Divorce and the New Alimony Tax Change

Starting in 2019, alimony will no longer be deductible by the payer and taxable to the receiver.

I wrote the following example to a journalist who was looking to examine the impacts of the new law.

The new tax law hurts divorced people because it (usually) pushes more income at the person in the higher tax bracket. However, with some clever planning, the effects can be mitigated. The big opportunity that should be considered for those getting divorced in 2019 is considering an asset-split favoring the spouse to receive the alimony in exchange for a lesser amount of alimony than in an even split.

Being collaborative in the divorce process and being willing to be creative with the asset division and alimony agreements will be more important than ever to reduce taxes and make both people better off.

Scenario 1

  • Bob and Jane are 60 years old.
  • Bob is in the 35% Federal tax bracket.
  • Jane is in the 24% Federal tax bracket.
  • Bob pays Jane $25K per year for the next ten years in alimony.
  • Bob and Jane split a $1 million 401(k) (pre-tax, which is important).

Bob ends up paying tax on $25K * 10 years’ worth of income before paying it to Jane, so he is paying $250K + $87.5K (35%) for a total of $337.5K out. He’s receiving $500K of the 401(k).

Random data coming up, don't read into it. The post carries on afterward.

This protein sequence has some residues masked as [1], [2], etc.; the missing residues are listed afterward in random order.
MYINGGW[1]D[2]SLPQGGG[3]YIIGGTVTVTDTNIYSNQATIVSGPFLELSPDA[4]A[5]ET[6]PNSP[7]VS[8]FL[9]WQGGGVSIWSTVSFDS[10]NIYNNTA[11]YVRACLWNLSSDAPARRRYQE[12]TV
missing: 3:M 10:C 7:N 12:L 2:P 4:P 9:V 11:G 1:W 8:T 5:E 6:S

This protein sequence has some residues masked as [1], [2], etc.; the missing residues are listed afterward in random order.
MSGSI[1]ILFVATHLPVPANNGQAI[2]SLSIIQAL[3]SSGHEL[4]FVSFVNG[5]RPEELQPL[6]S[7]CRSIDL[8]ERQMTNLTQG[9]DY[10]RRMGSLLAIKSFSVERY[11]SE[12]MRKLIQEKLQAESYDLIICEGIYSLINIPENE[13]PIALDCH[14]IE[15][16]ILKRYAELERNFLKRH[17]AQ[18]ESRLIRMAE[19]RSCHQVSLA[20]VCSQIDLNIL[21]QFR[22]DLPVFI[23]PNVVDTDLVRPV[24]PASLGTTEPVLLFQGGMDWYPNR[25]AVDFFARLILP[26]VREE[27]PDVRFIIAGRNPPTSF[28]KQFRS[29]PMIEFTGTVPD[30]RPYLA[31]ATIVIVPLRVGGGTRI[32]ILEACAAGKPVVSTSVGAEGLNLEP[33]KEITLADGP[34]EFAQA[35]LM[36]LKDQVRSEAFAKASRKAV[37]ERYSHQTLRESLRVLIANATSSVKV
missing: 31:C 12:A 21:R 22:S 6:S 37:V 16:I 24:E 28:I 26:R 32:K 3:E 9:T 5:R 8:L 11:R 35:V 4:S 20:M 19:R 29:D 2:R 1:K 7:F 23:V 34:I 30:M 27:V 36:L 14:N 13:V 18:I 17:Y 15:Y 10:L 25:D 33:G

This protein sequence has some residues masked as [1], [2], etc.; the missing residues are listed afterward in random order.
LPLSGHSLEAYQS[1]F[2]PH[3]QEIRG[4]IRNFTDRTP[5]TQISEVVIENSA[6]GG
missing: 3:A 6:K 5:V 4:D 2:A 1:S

Jane receives $250K in cash and $500K of the 401(k).

Results:

  • Bob:
    • Cash on hand:
      • -$337.5K
    • 401(k)
      • $500K
  • Jane:
    • Cash on hand:
      • $250K
    • 401(k)
      • $500K
  • IRS:
    • $87.5K

Scenario 2

  • Bob and Jane are 60 years old.
  • Bob is in the 35% Federal tax bracket.
  • Jane is in the 24% Federal tax bracket.
  • Bob and Jane agree to no alimony.
  • Jane receives $835K of the 401(k) and Bob receives $165K.

This time let’s start with Jane, since her situation is more straight forward. She must distribute $33K per year from her 401(k) to get the equivalent of the $25K of alimony she was receiving (since at her $33K distribution will bring an $8K tax bill at 24% [I’m rounding]).

  • Jane:
    • Cash on hand:
      • $250K
    • 401(k)
      • $505K ($835K minus $33K * 10 years if you’re keeping score at home).
  • IRS
    • $80K ($8K per year times 10 years).

Bob is a little more complicated, so follow me here. He takes the $33.75K that he was giving to Jane and the IRS each year in the prior scenario, and puts it into retirement accounts (e.g., 401(k) – let’s ignore the fact that the limit per account is $24.5K for employee contributions for ease of calculation here – if he’s self-employed or has two retirement plans he’ll be able to do it, and even if he can’t get all the way to $33.75K, there will still be some net benefit to be had).

  • Bob:
    • Cash on hand:
      • -$337.5K
    • 401(k)
      • $502.5K ($165K plus $33.75K * 10 years)

A little shuffling around, and we’ve created $7.5K of extra value in Bob and Jane’s 401(k)s from what the IRS would have gotten.

I’ve simplified a few pieces here, but you can see how, especially with a bigger tax rate differential, there are opportunities to push taxes to the spouse in lower brackets through other means that can be a win-win for both parties.

Of course, you have to be fairly collaborative to make this kind of agreement happen. So the losers are likely going to be those going through bitter divorces who will just split everything 50/50, and the winners will be the IRS.

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